Helping people out of difficult financial situations and into their homes is one of the most rewarding parts of being a mortgage adviser, and socially conscious finance workers are increasingly seeing the appeal of switching careers.
Mortgage adviser and NZ Adviser Young Gun 2019 Sean Zeier started his career in the banking sector, where part of his job was to meet the local mortgage advisers of Hamilton to promote the bank’s options. Thoroughly impressed with the difference they were making to their clients’ lives, Zeier knocked on the door of one of the firms – Nest Home Loans – and was soon taken on as an adviser.
Zeier spoke to NZ Adviser about his change from banking to mortgage advice, and how his new career has allowed him to help clients on a whole new level.
“I love helping people get ahead in their lives, and I wanted to be working in a job that gave me greater scope to impact people’s financial livelihoods in a positive way,” Zeier said. “I always saw brokering as a good avenue to achieve this, and I was frustrated with not being able to help a lot of people in my banking role when I knew there was likely another solution out there for them. I joined Nest as I could see they had an outside-the-box approach and were having a really big impact and helping more people into home ownership.
“The best part of my job is seeing how happy people are when they buy their first home,” he continued. “It’s a daunting and nerve-wracking process to go through, and it’s rewarding to be able to help them every step of the way and play a big part in helping them achieve what is likely to be one of their biggest life milestones in buying a house.”
Zeier says one of his most memorable client experiences was a referral from his old bank; a mother and daughter who were unable to get finance as the mother was on a pension, and the daughter on a disability income. They were close to losing a deposit of almost $50,000, and approximately two months out from the expiry of their agreement.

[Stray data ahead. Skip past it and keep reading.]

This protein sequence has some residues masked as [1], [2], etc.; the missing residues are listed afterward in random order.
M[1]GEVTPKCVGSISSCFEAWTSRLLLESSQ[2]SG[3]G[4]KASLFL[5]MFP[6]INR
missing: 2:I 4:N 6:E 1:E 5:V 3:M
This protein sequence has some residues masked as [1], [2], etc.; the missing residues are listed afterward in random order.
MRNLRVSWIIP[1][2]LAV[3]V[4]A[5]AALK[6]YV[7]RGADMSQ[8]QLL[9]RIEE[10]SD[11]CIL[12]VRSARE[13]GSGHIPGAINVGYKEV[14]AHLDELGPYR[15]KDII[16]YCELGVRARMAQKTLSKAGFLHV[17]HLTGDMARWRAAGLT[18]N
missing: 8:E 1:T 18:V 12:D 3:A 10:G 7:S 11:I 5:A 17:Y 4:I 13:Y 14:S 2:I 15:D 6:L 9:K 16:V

“Most of the initial deposit was from the mother’s life savings,” Zeier explained. “Their landlord was rubbing their hands in anticipation of them not fulfilling their contract so they could pocket their deposit and then sell the house, which had more than doubled in value from the price the initial sale contract was signed for.
It took a lot of work and I went down many dead ends trying to make something work, but I finally got them approved with a couple of weeks to spare before the contract expired. Given their limited incomes, I needed to be careful that I didn’t put them in a position where they would have struggled with the mortgage going forwards. The best part about the solution I managed for them was that the repayments were cheaper than the rent they had been paying, so I had helped them become wealthier too. They now owned a property that was worth hundreds of thousands more then the price they had initially agreed to pay for it.”
When it comes to entering the job, Zeier says the most important thing is to set yourself tangible goals – and, of course, to always keep the client front and centre.
“Working hard without an idea of where you’re heading is not going to go well,” he said. “Always put the clients’ interests first and give them the best service possible. You want to get clients for life so that you can help them again in future and so they refer their friends and family to you. You will deal with a lot of clients that appear have impossible financial situations which stop them from buying a house, so you need to keep learning and keep thinking about ways you can help your client.”